The Myth of Obsolete Hardware

I have often observed individuals who are quick to blame the age of their computer for any number of the technical ills they encounter. Things ranging from sites being too slow to load or a piece of media that will not play. Informed users, by contrast, might readily attribute these things to constricted network bandwidth or some codecs that need to be installed, respectively. But for the common user, is it really their fault that they perceive any hiccup as a sign of the dreaded being out of date?

Just look at how the web has devolved. It is not uncommon for sites to load up dozens or hundreds of javascript programs, and mostly for the purposes of tracking and advertising. When this invariably causes pages to hang, stutter or for one's laptop fan to spool up, it is not because the hardware components within have somehow become slower. With few exceptions, computer parts are just as fast years later as they were the day they rolled off the assembly line.

Instead, I blame persuits such as the constant churn of media and the associated hardware extensions to accelerate it. I blame the constant creep of programs and entire operating systems to always consume more CPU cycles, memory and storage. And most of all, I blame the software that is today lazily built on top of libraries, which in turn rest on top of their own dependencies, making operations that were once streamlined into a mess of inefficient middleware.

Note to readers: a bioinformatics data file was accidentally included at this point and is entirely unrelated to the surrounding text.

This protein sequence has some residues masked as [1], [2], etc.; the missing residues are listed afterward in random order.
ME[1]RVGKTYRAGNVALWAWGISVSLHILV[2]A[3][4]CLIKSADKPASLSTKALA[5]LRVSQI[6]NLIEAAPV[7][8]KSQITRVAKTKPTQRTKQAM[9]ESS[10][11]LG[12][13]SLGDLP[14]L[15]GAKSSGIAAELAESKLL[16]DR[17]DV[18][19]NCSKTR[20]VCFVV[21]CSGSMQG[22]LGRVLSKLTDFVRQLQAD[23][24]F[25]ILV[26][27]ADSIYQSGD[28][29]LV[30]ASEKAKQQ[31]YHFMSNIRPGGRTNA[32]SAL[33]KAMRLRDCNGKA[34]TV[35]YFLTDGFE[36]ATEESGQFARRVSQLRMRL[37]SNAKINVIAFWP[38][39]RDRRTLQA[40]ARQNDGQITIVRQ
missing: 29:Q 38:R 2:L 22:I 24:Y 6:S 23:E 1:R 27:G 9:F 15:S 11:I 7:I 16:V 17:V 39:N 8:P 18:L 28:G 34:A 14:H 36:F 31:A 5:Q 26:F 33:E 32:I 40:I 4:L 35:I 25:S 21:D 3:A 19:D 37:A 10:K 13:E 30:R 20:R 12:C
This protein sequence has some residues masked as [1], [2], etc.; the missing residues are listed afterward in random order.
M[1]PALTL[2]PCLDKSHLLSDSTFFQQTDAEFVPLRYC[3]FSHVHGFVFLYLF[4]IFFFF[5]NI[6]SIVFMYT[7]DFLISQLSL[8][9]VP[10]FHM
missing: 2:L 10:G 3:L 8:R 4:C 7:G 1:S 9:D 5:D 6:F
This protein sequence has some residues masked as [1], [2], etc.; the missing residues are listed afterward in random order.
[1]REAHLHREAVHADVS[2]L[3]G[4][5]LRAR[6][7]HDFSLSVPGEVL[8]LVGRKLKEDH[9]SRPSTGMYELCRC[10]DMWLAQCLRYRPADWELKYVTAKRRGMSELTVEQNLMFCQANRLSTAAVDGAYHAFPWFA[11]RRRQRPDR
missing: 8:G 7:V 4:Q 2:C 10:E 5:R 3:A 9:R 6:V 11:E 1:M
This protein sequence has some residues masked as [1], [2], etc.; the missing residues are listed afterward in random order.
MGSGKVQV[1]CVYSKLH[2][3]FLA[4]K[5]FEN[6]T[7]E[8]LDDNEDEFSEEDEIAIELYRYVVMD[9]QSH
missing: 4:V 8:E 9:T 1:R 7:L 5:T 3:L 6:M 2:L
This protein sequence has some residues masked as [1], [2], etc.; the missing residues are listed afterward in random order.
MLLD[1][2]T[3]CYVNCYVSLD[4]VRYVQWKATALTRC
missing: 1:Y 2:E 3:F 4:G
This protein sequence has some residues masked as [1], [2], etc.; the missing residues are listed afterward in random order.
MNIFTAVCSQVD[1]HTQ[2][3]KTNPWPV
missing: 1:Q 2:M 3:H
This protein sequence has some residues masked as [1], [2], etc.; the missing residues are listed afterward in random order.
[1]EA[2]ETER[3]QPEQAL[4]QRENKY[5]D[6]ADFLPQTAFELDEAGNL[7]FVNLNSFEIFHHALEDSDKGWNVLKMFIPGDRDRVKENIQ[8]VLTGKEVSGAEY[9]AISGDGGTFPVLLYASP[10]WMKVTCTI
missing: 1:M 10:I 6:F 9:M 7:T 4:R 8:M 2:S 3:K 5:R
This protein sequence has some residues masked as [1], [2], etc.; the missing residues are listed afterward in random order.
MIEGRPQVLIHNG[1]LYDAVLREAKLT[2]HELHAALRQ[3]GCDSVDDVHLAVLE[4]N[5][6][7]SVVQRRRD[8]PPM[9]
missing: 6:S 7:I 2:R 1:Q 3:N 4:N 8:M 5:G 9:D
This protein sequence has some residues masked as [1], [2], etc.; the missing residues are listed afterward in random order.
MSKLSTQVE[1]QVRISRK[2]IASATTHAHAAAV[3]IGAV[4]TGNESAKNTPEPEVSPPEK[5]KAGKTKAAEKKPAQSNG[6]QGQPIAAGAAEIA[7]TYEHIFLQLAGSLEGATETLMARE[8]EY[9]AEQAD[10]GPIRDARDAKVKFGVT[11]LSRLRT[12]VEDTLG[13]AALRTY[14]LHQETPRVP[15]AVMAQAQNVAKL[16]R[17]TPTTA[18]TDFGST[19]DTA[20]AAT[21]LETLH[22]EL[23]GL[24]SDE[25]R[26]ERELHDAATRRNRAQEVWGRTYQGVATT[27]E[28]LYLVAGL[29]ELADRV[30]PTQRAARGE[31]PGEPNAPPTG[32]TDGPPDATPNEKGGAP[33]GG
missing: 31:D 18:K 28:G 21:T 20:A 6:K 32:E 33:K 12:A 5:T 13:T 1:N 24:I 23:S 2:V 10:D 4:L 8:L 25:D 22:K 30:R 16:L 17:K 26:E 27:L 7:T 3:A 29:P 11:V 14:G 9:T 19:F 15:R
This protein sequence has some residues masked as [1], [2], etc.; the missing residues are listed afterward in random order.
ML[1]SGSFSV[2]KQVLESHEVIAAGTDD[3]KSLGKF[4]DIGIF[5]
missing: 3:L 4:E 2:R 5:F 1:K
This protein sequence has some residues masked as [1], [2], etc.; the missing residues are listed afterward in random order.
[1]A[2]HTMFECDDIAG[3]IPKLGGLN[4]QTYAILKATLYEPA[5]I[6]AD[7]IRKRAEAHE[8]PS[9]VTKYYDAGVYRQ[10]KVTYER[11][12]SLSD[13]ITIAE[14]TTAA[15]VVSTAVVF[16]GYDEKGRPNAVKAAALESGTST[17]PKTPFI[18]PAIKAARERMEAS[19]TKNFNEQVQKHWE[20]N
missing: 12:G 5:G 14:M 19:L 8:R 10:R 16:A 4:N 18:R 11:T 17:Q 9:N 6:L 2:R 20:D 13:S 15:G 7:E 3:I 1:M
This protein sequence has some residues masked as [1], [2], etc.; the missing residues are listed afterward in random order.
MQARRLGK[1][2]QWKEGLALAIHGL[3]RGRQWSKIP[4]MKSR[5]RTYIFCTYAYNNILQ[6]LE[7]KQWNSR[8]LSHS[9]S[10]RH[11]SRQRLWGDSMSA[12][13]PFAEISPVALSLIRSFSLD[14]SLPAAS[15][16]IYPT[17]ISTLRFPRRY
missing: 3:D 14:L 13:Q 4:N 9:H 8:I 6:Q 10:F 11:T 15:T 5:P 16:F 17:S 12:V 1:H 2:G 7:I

This is all unfortunately invisible to the lower tech literacy group that this writing opens on. They are kept on a treadmill which they cannot see, and perfectly operational hardware continues to find its way into municipal dumps. Encouraging your colleagues, friends and family towards blocking web content and using simplified software is not only a gesture to preserve their sanity but also to protect them from paying a tax incurred by lazy, inept, malicious or incompetent software authors.

*Disclaimer: Yes, I recognize that there are actual limits as to what one can get by on. Though I assert that this boundary exists at hardware aged about 15 years, not the commonly assumed (or engineered?) 3-5 years.